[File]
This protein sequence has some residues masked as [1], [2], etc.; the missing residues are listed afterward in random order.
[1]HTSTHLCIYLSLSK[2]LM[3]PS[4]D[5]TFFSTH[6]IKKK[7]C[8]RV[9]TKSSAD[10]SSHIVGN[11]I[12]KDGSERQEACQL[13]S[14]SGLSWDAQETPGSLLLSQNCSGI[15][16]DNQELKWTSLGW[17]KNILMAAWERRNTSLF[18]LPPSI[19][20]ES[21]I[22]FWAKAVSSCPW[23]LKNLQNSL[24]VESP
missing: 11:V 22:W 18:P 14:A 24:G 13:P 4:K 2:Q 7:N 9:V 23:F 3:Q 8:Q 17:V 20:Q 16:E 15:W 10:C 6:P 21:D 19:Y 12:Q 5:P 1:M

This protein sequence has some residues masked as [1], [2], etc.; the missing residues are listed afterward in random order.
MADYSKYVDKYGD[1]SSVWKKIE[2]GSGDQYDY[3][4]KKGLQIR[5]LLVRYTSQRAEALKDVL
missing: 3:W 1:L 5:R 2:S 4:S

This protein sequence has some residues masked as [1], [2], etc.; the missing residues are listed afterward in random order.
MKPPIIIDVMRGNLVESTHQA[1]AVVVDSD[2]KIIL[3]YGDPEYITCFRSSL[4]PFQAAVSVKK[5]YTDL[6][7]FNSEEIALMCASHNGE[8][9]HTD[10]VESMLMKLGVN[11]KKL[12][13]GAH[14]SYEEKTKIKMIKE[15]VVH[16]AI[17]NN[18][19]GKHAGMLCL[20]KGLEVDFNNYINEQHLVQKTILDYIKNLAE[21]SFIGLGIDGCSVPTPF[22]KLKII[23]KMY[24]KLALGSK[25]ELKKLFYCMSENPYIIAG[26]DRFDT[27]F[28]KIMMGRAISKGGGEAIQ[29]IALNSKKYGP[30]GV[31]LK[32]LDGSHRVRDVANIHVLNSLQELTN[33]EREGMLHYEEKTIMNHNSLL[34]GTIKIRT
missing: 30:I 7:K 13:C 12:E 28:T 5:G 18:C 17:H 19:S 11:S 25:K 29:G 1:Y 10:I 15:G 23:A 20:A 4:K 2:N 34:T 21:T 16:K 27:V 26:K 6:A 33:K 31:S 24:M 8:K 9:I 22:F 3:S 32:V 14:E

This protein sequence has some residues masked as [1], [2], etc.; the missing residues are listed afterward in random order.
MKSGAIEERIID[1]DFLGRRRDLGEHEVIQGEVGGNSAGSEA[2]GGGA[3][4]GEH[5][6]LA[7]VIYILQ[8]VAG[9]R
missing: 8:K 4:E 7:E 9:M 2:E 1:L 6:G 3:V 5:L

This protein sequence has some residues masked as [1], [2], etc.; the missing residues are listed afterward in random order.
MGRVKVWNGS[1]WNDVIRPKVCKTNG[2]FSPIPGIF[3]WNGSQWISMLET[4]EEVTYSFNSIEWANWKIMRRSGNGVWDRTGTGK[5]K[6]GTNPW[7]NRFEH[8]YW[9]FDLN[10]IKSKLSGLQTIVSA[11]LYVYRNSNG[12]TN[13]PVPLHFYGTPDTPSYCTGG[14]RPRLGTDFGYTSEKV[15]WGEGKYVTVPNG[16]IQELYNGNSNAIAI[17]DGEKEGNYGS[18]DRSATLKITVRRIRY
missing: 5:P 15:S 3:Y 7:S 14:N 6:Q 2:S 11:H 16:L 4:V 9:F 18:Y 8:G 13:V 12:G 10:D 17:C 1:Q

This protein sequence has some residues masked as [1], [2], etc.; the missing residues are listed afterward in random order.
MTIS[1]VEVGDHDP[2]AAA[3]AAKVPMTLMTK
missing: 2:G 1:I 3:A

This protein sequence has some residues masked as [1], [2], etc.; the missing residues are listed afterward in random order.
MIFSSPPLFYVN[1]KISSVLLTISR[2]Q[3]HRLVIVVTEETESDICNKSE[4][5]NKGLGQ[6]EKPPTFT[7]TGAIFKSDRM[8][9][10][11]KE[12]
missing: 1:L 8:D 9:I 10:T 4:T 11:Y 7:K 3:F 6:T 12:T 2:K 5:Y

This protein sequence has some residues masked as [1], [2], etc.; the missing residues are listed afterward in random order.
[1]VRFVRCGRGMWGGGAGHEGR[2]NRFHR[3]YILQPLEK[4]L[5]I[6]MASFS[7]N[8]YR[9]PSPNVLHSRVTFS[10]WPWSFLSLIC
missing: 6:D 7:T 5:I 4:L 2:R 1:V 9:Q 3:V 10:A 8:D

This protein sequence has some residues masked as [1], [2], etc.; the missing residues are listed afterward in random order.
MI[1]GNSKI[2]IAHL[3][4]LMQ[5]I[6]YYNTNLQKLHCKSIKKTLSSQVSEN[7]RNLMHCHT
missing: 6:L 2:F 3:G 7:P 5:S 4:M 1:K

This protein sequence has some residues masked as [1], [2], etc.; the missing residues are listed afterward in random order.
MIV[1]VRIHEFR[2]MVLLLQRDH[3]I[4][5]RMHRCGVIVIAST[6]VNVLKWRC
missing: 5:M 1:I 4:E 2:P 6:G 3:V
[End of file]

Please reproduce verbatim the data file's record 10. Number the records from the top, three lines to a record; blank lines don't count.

This protein sequence has some residues masked as [1], [2], etc.; the missing residues are listed afterward in random order.
MIV[1]VRIHEFR[2]MVLLLQRDH[3]I[4][5]RMHRCGVIVIAST[6]VNVLKWRC
missing: 5:M 1:I 4:E 2:P 6:G 3:V